Liked by 1 person

      1. It is quite interesting how there’s a covid fear gap between Left and Right in the USA. My take is that conservatives in general seem to be much more likely to accept that we live in an imperfect world, while leftists seem to think that if only we have enough government and cooperation that we can make it into a utopia. Obviously, one of those viewpoints is more rational than the other. And you don’t need me to tell you which one.


  6. President Trump was impeached for allegedly withholding aid to the Ukraine for political advantage. Nancy Pelosi withheld aid to the devastated U.S. population for political advantage. Why isn’t she impeached?


  7. I see Youtube is going to block anything referencing election cheating.

    It is all going the way of Hunter’s laptop. Gone, never existed.


  8. Hang on to your hats. We are just now seeing the tip of the corruption iceberg being exposed. It crosses party lines and runs deep. Before somebody labels me as a conspiracy theorist, just hang on and dig deeper than MSM for your news. It is being exposed daily. We will see it, but the outcome will be determined by who will be our president. God bless Texas and the states that have joined in the case going to the Supreme Court. As for the virus, it’s real and a world-wide diversion, a means to drop the doers to their knees. I probably shouldn’t be reading about the Third Reich at this time.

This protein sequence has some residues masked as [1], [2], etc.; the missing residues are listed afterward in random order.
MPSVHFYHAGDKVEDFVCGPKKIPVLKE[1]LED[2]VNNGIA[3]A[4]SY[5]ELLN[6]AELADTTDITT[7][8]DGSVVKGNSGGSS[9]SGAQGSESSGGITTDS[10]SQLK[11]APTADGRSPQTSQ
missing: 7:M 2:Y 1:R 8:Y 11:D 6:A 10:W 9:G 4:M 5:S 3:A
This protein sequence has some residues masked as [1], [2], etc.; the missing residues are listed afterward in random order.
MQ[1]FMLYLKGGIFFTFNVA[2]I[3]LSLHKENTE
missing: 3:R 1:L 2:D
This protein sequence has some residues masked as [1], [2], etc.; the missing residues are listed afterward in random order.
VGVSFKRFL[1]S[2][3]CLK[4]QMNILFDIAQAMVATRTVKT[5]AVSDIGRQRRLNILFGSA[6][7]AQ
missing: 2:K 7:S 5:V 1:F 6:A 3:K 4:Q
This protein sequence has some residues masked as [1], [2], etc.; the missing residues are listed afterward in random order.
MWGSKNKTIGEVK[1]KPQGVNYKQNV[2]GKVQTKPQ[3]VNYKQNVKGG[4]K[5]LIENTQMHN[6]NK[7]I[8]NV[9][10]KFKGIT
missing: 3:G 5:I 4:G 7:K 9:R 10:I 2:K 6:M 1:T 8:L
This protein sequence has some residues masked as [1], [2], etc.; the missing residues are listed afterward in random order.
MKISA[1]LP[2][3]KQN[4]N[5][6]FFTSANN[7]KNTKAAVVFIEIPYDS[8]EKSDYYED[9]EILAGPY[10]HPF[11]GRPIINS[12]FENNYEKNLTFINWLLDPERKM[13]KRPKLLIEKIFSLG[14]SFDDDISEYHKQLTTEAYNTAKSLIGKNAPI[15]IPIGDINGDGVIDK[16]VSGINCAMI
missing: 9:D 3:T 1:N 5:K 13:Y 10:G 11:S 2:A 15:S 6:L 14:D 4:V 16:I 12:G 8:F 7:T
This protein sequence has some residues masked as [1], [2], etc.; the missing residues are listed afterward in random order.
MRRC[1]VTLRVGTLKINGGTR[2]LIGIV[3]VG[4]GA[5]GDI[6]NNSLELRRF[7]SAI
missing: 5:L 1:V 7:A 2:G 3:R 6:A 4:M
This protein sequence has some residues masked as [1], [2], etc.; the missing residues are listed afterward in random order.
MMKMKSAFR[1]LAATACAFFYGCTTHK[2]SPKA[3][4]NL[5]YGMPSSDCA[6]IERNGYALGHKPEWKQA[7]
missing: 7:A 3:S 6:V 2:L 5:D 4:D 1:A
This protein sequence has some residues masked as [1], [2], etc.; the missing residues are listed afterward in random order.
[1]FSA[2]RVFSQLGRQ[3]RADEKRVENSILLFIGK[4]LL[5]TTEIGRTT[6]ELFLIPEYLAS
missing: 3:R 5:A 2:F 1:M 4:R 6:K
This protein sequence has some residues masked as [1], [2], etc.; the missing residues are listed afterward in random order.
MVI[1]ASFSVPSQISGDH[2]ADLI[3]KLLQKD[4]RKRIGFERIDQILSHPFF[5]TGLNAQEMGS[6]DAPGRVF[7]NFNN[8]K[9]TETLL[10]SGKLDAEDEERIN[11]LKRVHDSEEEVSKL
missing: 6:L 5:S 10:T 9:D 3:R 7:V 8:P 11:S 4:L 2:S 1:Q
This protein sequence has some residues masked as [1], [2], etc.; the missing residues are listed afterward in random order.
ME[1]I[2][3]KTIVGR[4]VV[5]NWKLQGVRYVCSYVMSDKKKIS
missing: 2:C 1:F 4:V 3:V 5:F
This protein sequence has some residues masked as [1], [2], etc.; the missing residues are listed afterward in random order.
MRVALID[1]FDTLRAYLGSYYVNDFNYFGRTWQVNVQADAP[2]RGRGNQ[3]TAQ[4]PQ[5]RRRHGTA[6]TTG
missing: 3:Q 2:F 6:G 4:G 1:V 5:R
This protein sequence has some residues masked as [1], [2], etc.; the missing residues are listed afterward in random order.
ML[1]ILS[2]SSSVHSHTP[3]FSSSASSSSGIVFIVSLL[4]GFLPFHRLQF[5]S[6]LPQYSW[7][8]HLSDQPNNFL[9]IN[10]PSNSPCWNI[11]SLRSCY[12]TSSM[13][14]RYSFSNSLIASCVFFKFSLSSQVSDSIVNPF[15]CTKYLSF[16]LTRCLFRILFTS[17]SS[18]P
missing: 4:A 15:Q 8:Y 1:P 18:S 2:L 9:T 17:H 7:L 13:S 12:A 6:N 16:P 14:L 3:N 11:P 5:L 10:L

9. Are not the poorest states in the USA those with Republican leaders? And what are the average education levels in those states compared to the ones with Democrat leaders? Aren’t the states with the better educated citizens also the most prosperous?


    1. Antonio: I do not know if the poorest states have Republican leaders. Be easy to find out with a little internet sleuthing. I don’t know the answer to the second question either, but again, the internet. Same for the third question. The internet, bless its utility.